Letter to the Editor: Jahanian chose the glitz of a Grenell hire, sacrificing CMU's reputation
As a queer Tartan alumnus, I welcome efforts by Carnegie Mellon to fight homophobia abroad. Homosexuality is a criminal offense in 72 countries across the globe - and punishable by death in 12. However, I don’t understand what it is that Former Ambassador Richard Grenell has to bring to these conversations that explain his appointment as a Senior Fellow of Carnegie Mellon’s Institute of Politics.
It is fundamentally unclear what Grenell (or any member of the Trump administration) has to say in this area given the Trump administration’s abysmal record on LGBTQ+ rights. Last year, when Grenell announced a campaign at the United Nations to decriminalize homosexuality, President Trump was surprised by the announcement. This policy also represented a continuation of 2011 Obama-era priorities. The Trump administration has attacked LGBTQ+ rights abroad in ways both big and small, by making it harder for queer people to receive asylum and adopt, giving pride of place to homophobic missionaries in sub-Saharan Africa, and bans on flying the rainbow flag at embassies where local politicians are actively attacking members of my community. The domestic policies of this administration are no better. They removed protections for queer federal contractors. They filed briefs to support employment discrimination against LGBTQ+ people in the cases decided by the Supreme Court this summer. They banned transgender Americans from serving in the military. They adopted Health and Human Services regulations that equate gender with sex assigned at birth.
While it is unclear what benefit Mr. Grenell brings to Carnegie Mellon, it is very clear what benefits Mr. Grenell gets from Carnegie Mellon. He gets his reputation, tarnished by service in this administration, laundered. This action hurts all of us in the Carnegie Mellon community – as all of us will have that Carnegie Mellon name on our resume. A name now also associated with Richard Grenell.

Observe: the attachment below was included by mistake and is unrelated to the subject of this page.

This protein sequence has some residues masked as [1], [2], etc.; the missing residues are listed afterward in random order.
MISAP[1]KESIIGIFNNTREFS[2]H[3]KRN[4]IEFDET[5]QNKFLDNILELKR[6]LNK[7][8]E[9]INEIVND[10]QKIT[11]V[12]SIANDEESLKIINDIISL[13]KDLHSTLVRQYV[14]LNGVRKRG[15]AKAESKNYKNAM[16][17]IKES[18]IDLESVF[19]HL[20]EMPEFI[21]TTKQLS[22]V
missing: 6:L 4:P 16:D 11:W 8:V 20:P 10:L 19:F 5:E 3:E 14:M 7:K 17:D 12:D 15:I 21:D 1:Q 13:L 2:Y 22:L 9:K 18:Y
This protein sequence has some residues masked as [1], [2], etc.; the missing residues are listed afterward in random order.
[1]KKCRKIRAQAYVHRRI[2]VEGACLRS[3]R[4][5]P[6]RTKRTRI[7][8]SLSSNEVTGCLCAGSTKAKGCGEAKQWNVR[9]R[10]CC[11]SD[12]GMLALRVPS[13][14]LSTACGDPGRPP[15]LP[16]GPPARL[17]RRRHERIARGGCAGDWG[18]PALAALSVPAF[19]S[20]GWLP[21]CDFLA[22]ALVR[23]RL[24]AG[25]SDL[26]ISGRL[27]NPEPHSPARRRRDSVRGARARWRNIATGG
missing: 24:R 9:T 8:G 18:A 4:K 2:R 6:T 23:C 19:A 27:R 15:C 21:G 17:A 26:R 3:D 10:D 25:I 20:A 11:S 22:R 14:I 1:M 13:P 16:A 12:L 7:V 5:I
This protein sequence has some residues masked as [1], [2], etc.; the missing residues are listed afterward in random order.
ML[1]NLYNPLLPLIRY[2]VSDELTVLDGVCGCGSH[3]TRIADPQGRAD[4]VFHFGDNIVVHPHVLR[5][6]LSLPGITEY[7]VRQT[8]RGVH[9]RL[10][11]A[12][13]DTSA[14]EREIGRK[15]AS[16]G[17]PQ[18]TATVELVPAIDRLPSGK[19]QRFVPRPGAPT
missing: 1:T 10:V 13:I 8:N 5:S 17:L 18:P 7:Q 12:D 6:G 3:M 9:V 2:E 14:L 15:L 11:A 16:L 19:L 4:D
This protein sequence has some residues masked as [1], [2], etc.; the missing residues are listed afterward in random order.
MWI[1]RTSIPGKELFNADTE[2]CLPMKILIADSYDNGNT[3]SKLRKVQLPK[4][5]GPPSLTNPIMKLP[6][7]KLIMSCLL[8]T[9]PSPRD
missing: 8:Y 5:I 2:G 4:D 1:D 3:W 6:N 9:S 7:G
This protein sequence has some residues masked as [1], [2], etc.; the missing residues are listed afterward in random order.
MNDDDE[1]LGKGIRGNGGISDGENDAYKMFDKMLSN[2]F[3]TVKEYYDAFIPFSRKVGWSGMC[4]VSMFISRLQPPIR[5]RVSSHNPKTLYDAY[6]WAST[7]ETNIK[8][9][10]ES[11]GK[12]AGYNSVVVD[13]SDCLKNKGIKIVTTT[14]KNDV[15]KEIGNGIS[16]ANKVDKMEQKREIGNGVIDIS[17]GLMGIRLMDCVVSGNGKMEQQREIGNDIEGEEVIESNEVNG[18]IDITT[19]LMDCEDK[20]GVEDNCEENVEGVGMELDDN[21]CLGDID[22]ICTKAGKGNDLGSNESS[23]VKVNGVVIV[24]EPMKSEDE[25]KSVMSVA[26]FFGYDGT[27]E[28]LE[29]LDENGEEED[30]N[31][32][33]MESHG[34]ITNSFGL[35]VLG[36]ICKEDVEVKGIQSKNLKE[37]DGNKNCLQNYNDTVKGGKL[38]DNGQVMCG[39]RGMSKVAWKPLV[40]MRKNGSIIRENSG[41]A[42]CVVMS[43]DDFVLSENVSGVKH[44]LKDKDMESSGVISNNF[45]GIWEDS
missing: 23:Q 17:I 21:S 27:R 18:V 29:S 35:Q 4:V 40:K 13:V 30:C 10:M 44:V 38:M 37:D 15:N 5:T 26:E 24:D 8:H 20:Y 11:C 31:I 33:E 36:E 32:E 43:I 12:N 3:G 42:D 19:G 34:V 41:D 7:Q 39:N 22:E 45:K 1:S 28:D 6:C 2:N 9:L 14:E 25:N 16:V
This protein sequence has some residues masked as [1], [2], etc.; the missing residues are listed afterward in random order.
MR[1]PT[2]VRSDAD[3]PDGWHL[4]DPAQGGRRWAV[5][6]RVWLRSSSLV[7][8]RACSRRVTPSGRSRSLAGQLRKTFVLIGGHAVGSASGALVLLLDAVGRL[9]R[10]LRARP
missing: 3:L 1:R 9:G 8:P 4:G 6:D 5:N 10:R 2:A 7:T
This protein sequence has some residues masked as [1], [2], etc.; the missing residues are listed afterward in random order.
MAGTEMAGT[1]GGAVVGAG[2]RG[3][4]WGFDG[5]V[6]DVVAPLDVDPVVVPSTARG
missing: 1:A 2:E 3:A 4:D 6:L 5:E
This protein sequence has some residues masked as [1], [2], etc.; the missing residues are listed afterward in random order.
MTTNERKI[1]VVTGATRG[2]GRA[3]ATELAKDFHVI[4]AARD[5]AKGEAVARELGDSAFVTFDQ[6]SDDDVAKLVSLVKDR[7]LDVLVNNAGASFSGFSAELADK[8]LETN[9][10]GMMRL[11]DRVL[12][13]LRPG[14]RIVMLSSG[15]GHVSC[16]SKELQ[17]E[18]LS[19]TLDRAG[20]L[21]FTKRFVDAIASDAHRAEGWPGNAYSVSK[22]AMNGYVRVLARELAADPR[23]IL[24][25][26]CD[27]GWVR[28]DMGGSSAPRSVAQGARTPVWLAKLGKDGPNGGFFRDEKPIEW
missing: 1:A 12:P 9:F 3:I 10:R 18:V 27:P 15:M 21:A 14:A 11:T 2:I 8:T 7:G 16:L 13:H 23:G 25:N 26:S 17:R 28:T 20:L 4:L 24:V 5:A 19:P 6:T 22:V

Finally, as the President of the Graduate Student Assembly and member of the Student Government Executive Board for the 2016-2017 school year, this feels like a betrayal by President (then Provost) Jahanian and the Carnegie Mellon academic administration. When you met with me and my constituents after the 2016 election you expressed your commitment to diversity and inclusion. Those values now ring hollow. We worked together to make this a campus that welcomed everyone, for instance when you (President Jahanian) and I worked together with the Iranian Student Association after the first visa ban. These actions don’t mean much now
This decision to bring Richard Grenell on undercuts all of the work done over the past four years by showing that the Carnegie Mellon administration will commit an unforced error. That it will go for the glitz of a big, morally questionable hire - and sacrifice itself in the process.
Engineering and Public Policy, '17